Diagrams in tables with container cells
With draw.io, tables aren’t limited to holding text data. Because you can drop shapes and images into container table cells and drag connectors between them, you can get creative with diagrams inside tables.
Work with container tables
Add a table to a diagram
Click on the table tool in the diagram editor, either in the top toolbar, or the side toolbar in the Sketch whiteboard editor theme.
Click on the Container checkbox to make the table cells hold other shapes. This will automatically add row and column titles, but you can drag the title separator to remove these sections.
Move the mouse in the table selector to include the rows and columns you need, and click to insert the table. You can change the number of columns and rows later.
Add shapes into table cells
Drag shapes from the shape library or toolbar into the table cell. This won’t resize the row or column to fit the shape you just dropped, so drag the column and row borders to fit.
Hover over a shape, drag a connector from one of the direction arrows or fixed connection points, and drop it on a target shape to connect them.
Shapes in container cells in tables move with the table when you reposition it on the drawing canvas, along with their connectors.
Tip: To add or delete columns and rows, use the Arrange tab in the format panel, or the table tool in the toolbar.
Shortcuts for working with tables
Shift as you drag a column or row title to resize all the columns or all the rows to be the same size.
Select then drag a row or a column to a new position inside the table.
Select a row or column, and hold down
Cmd as you drag a copy to another position in the table.
Select a row or column and press
Delete on the keyboard to delete it.
Select two or more cells, right-click on them and select Merge from the context menu to merge them together.
Learn more about tables in draw.io
Types of diagrams using these tables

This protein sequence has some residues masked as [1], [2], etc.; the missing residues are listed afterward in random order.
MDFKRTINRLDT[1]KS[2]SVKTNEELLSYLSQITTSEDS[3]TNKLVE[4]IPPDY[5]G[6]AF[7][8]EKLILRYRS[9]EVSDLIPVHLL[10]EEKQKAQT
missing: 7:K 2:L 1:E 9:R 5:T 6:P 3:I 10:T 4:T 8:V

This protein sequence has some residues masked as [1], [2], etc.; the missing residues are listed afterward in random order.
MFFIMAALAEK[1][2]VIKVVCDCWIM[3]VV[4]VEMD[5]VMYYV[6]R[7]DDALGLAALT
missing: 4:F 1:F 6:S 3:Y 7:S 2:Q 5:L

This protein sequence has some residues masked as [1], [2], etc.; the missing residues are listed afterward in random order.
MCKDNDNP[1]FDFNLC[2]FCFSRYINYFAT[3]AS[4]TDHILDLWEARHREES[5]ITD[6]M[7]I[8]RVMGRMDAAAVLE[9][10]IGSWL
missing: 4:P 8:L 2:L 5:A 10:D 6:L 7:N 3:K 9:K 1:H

Because these container table cells can hold shapes and images, there are many different ways you can use them in diagrams.
User stories and story mapping visualise how a customer uses your system or steps through your processes by organising their tasks and steps into table cells.
Flowcharts with multiple lanes are one of the most common types of diagram that use tables with container cells, clearly visualising the separation of roles in a workflow.
Open an uncoloured version as a template in the diagram viewer
Business workflows using the BPMN notation are a specific form of swimlane diagram, one that often use swimlane container shapes and pools of swimlanes to indicate roles in a workflow. They can be just as easily drawn in a container table in draw.io, one column wide.
To get rid of the column header, select that column, then drag the orange diamond grab handle to line it up with the top edge of that column.
UML activity diagrams
Similarly, UML activity diagrams can be drawn in a table with container cells.
For deliverables that need to move between actors, but not be placed inside any row, hold down
Alt as you drop the shape to overlay it on top. Note that this shape will not move with the table unless you group the table and the shape together.
The simple Kanban board in our template library has automatic labelling and colours for the different status of tasks. It uses a slightly modified version of the table tool.
- Click on the + in the toolbar and select Template, or select Arrange > Insert > Template.
- Select the Simple Kanban Board template, and select Insert.
Do more with traditional tables
You can add and use a normal tables - without enabling the Container checkbox in the table tool - just as you would in a word processor app. But you can do more with these traditional tables in a diagram editor.
The simpler tables let you quickly present data, style and add icons, and prepare neat graphics for your documentation and presentation slides.
Gantt charts and timelines
It’s quick and easy to build (and expand) a Gantt chart or timeline with overlaid shapes to visualise task lengths and start/end dates.
Business model canvas
Any diagram that uses a table-like structure may be easier to work with when using an actual table in draw.io. Like the following business model canvas, where the diagram from our template library has been converted to use a table instead of individual shapes for each section.
While draw.io is not a spreadsheet or charting application, you can colour the background of table cells to quickly and neatly create hand-drawn bar graphs. Select the table cell(s), and choose a Fill colour in the Style tab of the format panel.
You can, of course, use tables in draw.io to present a lot of text information. Add icons, styling and position everything nicely to create graphics for a presentation or intranet. This 5C marketing analysis was converted to use a simple table - in the original post, we had used list shapes.